An artist has to have a pretty substantial following to fill up the Greek Theatre, with its seating capacity of more than 8,000. Once the fan base is built though, the Greek is no respecter of persons as bands young and old, established and brand new are scheduled to please the Berkeley crowd. Foster the People gained almost instant fame last year due to their incredibly successful debut album Torches, which played out of virtually every car speaker last summer. Where the Beach Boys, one of the most popular and legendary American bands of the 20th century, stood only four weeks ago, recent chart-toppers Foster the People followed in the their footsteps, playing the Greek Theatre to the delight of a full, dance-ready crowd.
Kimbra, the object of Gotye’s attention on his smash hit “Somebody That I Used to Know,” kicked the evening off with an impressive display of her vocal prowess. Shortly thereafter, Mayer Hawthorne took the stage, wearing a dapper red tuxedo and shades. The Michigan native and his highly capable backing band, the County, filled the air with the thick sound of soul and funk. One part Smokey Robinson and one part Hall & Oates, Hawthorne cheerfully snapped and side-stepped his way through his modern motown songs such as “The Walk” and “No Strings.”
As the roadies packed Mayer Hawthorne’s gear and prepped for Foster the People, individuals of all ages packed the amphitheater — college kids, teen girls, and 50-year-olds alike, coming out to enjoy the band’s brand of dance rock. They soon took the stage and immediately capitalized on Hawthorne’s good vibes, launching right into “Miss You” as lead singer Mark Foster writhed and stomped his feet to the strobe lights.
The band effectively sprinkled a modern flavor onto ‘70s-era pop sounds. Songs like “I Would Do Anything For You” featured electronic blips and bleeps along with its classic “ooh-la-la” choruses, wistful piano chords, and killer bass line. And “Call It What You Want” could easily pass as a disco hit 30 years ago — it was simply impossible not to shake your hips to the beat, especially with Foster leg-kicking his way across the stage.
The L.A.-based group played every song from Torches — though the album has a fairly weak second half, these lesser tracks translated well onto the stage. The impressive light show, set display and visual effects (bubbles!), amplified songs such as “Houdini” and “Life on the Nickel.” However, though Foster the People’s devotion to thumping, dance-worthy beats works most of the time, not even a deluge of paper airplanes thrown from the stage could save the incessant, pounding bass drums from getting old after a while.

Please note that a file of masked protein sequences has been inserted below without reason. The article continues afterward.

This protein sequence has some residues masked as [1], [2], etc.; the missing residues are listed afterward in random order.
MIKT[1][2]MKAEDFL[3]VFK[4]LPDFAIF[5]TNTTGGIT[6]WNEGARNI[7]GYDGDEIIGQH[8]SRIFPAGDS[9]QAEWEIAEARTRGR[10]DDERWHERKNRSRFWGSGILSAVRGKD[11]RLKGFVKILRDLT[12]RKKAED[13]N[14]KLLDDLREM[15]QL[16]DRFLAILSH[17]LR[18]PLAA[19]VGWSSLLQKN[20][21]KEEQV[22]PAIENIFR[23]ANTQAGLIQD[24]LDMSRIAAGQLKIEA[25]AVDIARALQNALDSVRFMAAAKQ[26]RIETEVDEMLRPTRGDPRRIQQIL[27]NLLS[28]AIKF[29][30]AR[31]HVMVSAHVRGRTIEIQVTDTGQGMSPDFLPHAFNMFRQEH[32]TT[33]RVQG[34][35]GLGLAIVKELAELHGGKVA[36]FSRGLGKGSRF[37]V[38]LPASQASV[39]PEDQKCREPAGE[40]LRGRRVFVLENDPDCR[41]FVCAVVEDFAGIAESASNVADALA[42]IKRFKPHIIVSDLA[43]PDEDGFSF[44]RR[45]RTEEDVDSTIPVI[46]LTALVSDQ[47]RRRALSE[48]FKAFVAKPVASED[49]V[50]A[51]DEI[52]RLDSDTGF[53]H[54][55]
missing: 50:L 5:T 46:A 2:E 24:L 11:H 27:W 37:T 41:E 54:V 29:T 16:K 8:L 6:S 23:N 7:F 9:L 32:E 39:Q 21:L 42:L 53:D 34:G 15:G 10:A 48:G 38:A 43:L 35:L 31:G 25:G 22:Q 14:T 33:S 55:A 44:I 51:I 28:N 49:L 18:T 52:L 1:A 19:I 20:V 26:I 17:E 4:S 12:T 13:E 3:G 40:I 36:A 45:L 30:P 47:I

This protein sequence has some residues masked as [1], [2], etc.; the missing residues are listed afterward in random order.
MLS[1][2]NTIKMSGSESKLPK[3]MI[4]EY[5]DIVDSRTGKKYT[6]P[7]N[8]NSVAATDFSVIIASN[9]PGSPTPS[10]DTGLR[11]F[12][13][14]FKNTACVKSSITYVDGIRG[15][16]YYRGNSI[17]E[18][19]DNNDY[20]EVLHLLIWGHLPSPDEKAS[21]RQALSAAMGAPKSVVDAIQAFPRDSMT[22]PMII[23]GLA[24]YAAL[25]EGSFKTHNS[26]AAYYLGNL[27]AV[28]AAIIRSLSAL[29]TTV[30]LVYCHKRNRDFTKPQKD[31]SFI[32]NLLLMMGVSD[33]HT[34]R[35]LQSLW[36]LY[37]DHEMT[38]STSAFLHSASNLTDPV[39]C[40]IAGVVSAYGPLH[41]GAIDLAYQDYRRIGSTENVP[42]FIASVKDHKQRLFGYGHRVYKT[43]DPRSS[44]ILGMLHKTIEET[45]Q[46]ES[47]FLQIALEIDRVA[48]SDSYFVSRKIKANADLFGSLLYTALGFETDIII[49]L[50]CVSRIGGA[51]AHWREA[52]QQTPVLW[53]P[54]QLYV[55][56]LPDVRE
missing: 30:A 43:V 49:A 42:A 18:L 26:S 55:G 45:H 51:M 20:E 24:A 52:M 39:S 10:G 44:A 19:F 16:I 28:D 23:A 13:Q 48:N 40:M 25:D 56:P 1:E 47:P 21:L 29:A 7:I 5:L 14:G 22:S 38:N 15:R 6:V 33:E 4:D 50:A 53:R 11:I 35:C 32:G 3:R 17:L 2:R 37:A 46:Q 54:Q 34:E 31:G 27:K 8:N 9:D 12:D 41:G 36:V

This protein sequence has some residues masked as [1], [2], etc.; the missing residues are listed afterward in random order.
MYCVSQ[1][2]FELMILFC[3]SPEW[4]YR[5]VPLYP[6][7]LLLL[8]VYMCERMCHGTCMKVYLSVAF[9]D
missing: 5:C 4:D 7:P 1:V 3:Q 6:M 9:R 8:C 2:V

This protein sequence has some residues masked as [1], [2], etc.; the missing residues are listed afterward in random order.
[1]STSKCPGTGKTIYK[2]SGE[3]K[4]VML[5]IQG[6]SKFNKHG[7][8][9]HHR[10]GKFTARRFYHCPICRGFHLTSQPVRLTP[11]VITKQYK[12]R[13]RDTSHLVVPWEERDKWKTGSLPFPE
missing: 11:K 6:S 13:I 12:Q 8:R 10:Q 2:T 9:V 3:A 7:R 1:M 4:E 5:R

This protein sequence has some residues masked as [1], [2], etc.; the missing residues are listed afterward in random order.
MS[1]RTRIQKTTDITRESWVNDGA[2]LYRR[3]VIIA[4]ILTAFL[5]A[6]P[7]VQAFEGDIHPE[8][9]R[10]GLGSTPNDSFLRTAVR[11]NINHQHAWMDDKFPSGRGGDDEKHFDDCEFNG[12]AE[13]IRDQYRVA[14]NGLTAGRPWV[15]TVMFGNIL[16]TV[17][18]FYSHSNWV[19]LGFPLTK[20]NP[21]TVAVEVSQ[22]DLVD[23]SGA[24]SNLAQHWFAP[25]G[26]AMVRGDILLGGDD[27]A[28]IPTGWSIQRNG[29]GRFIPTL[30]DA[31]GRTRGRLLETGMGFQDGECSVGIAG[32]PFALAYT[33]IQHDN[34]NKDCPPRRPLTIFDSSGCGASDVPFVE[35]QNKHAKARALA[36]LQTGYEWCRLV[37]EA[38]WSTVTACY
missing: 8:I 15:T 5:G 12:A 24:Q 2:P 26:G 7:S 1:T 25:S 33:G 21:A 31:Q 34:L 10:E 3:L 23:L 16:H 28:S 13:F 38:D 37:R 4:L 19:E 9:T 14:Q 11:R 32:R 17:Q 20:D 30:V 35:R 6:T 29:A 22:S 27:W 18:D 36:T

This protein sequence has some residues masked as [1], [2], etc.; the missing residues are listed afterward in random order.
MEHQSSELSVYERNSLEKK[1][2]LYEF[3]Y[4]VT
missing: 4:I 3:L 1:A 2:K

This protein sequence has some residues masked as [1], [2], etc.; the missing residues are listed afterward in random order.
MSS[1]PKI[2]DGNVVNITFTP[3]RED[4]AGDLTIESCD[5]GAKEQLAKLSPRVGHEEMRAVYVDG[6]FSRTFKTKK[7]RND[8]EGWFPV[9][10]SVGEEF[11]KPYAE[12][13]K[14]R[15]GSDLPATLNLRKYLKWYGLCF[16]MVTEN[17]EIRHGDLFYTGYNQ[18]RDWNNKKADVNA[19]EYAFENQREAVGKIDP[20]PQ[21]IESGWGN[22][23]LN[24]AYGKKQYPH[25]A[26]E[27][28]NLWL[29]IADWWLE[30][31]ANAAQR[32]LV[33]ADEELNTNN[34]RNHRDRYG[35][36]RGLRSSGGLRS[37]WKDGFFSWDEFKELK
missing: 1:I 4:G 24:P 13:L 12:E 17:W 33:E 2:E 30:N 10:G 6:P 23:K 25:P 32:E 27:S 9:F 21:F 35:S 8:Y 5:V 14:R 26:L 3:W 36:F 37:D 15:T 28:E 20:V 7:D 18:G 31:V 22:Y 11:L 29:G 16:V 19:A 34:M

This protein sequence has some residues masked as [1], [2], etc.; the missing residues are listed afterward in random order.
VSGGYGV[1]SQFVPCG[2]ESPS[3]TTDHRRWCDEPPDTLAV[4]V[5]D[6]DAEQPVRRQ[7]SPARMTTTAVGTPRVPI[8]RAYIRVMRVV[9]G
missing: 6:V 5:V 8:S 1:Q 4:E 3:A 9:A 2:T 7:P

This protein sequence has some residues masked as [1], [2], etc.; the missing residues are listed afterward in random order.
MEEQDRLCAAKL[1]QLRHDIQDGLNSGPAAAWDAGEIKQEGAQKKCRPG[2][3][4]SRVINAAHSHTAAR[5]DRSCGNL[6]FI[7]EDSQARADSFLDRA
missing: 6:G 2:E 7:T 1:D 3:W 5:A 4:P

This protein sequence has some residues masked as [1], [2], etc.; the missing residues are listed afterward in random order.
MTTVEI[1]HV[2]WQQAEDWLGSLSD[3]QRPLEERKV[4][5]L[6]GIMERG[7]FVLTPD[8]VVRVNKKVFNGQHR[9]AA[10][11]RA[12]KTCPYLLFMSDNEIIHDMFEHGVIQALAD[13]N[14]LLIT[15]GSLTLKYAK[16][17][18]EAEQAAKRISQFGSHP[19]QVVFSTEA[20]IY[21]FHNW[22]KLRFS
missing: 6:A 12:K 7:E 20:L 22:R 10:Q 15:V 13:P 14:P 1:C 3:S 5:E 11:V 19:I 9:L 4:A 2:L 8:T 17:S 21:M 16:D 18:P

Kimbra came back out at one point to help the band sing “Warrior,” a collaboration between Kimbra, Foster the People and Canadian DJ, A-Trak. It was surreal to see Kimbra, contributor to 2012’s biggest summer hit “Somebody That I Used to Know,” side by side with Mark Foster, singer on 2011’s inescapable summer anthem “Pumped Up Kicks.” The singers meshed well together, displaying the best that current indie pop has to offer.
The high point of the whole show commenced just before the encore when four members of the Cal Marching Band bounded onto the stage to play along to “Houdini.” In a word, it was heartwarming — not only because one of the trumpet players was jumping up and down out of sheer elation, but because of the band’s sentimental nod to UC Berkeley, allowing students in attendance to feel a connection with the show.
After departing the stage amid hearty calls for an encore, Mark Foster reentered, sat at the piano, and played a new track called “Ruby.” Foster showcased his remarkable vocal ability, hitting sky-high notes over piano chords reminiscent of Elton John or Queen. He belted out the melody as his bandmates joined him on the closing chords, effectively winning the hearts of all young females in attendance. As the song died, everyone knew what was coming next. Imagine becoming good friends with a college roommate, eventually getting sick of him around finals week, going home for the summer and then embracing him like an old friend upon your return to school. That’s what it was like to hear “Pumped Up Kicks” again. We had all grown tired of it, forgotten about it and then quickly remembered why we loved it when that signature bass line kicked in.
Foster the People have a tendency to rely on the same musical ideas — pounding bass drums and sound effects cannot save songs from mediocrity, especially when these devices are employed in every song. However, Foster the People pleased the crowd on the strength of a collection of ridiculously catchy singles, enchanting visual cues and an earnest desire to put on a thrilling show. Ultimately, the diverse audience, standing contentedly under the overcast Berkeley sky, just wanted to dance and enjoy the night — a wish that the boys had no problem obliging.
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